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Apache Beehive - Evolution of the BEA Workshop Runtime

WebLogic Workshop 8.1 included both an application framework and an IDE to support developing enterprise applications

Overview
WebLogic Workshop 8.1 included both an application framework and an IDE to support developing enterprise applications using Page Flows, Controls, and annotated web services. This post describes some of the differences between the 8.1 Workshop runtime and the Apache Beehive project.

The Community
Since 2003 when the WebLogic Workshop 8.1 application framework shipped, it has undergone significant change. Most notably, BEA contributed the framework to the Apache Software Foundation as the Beehive project. This donation was announced in May 2004, and Beehive underwent Apache incubation until August 2005 when it was converted into a top-level Apache project. This means that the code, community, bugs, development process, and future of the project is now open to the entire enterprise Java community. The change doesn't end there, however, as Beehive has made significant technical advances as well.

The Technology
The technology in the Beehive framework has undergone significant change since Workshop 8.1. Beehive Controls are now contained in a lighter, more testable, and more flexible container while maintaining a simple, metadata-driven user model. NetUI is more feature-rich and configurable with advances made in the programming model and presentation layer. The most apparent change from Workshop 8.1 to Beehive is the switch from Javadoc metadata tags to standards-compliant, Java 5.0 annotations.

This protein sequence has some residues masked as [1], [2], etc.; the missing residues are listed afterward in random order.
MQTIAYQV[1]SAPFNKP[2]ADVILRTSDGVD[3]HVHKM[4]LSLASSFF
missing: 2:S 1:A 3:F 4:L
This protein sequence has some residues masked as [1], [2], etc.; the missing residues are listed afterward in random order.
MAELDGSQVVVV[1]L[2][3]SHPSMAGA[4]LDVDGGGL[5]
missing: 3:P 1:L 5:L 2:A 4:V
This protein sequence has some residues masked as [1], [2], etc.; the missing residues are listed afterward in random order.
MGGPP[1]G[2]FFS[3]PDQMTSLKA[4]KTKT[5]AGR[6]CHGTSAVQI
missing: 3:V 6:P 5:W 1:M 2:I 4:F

Controls
The Controls framework is now a generalized, metadata driven POJO framework. The framework has been divided into two parts -- a core framework that supports developing annotation based JavaBeans and a set of system controls and services that specialize the core framework for abstracting access to J2EE resources like JDBC DataSources, JMS queues, and EJBs as well as transaction and security services.

While Workshop 8.1 Controls ran inside of the EJB container, the Controls core framework has no dependence on J2EE. This framework is also testable outside of the J2EE container meaning that business logic and resource access can be unit tested without starting an application container.

The Controls core framework supports loose copuling between a Control interface and one or more implementations -- an implementation can be bound to an interface dynamically. The metadata applied to a Control can now be overridden at runtime to make it easy to configure a control to execute in different environments. For example, the JNDI DataSource name of a database control can be overridden at runtime through this pluggable metadata mechanism.

Controls can be instantiated both declaratively using the @Control annotation and programmatically using a JavaBeans API call. Controls can even be used in the JSP container via the tag. In Beehive, a Control method is neither implicitly transacted or secured. These functions can be optionally added by a Control developer.

System Controls
The System Controls are extensions to the Controls Core framework that provide abstractions for J2EE technologies including EJB, JMS, and JDBC. If you're familiar with the built-in Controls in Workshop 8.1, you will likely be familiar with their successors in Beehive.

For example, the Beehive database control still setting a SQL statement on a method with dynamic binding to method parameters and mapping a ResultSet to a return type, but additional features such as pluggable ResultSet mapping, batch updates, retrieval of generated keys, out of container testing, and other features are now available.

NetUI and Page Flow
Both the Page Flow and UI frameworks in NetUI have evolved as well. Page Flow has evolved to support many new features including: